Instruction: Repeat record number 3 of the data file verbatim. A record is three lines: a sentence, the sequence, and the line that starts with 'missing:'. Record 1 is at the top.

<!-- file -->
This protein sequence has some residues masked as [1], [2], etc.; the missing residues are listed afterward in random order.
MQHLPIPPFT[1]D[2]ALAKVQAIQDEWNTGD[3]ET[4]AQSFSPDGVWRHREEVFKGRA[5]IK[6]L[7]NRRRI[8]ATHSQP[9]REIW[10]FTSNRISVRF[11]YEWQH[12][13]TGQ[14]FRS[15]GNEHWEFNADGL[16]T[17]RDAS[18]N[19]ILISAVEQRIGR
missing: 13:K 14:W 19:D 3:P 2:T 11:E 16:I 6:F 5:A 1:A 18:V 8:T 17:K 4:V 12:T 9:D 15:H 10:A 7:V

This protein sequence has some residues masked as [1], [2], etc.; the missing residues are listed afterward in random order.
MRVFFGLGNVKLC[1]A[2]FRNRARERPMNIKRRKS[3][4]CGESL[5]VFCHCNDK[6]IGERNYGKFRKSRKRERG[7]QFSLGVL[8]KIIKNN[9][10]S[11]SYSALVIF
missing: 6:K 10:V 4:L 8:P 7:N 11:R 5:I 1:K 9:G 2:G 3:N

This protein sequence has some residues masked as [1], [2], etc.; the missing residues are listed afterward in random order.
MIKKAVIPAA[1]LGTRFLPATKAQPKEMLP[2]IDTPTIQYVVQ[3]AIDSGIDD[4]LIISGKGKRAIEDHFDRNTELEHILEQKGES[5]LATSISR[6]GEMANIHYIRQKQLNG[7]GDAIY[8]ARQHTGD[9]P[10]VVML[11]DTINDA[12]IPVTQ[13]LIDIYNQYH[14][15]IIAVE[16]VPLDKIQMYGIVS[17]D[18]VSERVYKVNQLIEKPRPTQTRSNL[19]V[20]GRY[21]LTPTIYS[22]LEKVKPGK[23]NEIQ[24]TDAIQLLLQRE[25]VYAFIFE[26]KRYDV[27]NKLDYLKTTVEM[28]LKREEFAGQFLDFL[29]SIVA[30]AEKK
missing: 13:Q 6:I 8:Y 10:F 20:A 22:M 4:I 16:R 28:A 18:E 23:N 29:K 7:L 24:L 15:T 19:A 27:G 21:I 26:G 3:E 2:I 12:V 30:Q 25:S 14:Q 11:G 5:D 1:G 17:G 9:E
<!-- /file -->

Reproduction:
This protein sequence has some residues masked as [1], [2], etc.; the missing residues are listed afterward in random order.
MIKKAVIPAA[1]LGTRFLPATKAQPKEMLP[2]IDTPTIQYVVQ[3]AIDSGIDD[4]LIISGKGKRAIEDHFDRNTELEHILEQKGES[5]LATSISR[6]GEMANIHYIRQKQLNG[7]GDAIY[8]ARQHTGD[9]P[10]VVML[11]DTINDA[12]IPVTQ[13]LIDIYNQYH[14][15]IIAVE[16]VPLDKIQMYGIVS[17]D[18]VSERVYKVNQLIEKPRPTQTRSNL[19]V[20]GRY[21]LTPTIYS[22]LEKVKPGK[23]NEIQ[24]TDAIQLLLQRE[25]VYAFIFE[26]KRYDV[27]NKLDYLKTTVEM[28]LKREEFAGQFLDFL[29]SIVA[30]AEKK
missing: 13:Q 6:I 8:Y 10:F 20:A 22:M 4:I 16:R 28:A 18:E 23:N 29:K 7:L 24:L 15:T 19:A 27:G 21:I 26:G 3:E 2:I 12:V 30:Q 25:S 14:Q 11:G 5:D 1:G 17:G 9:E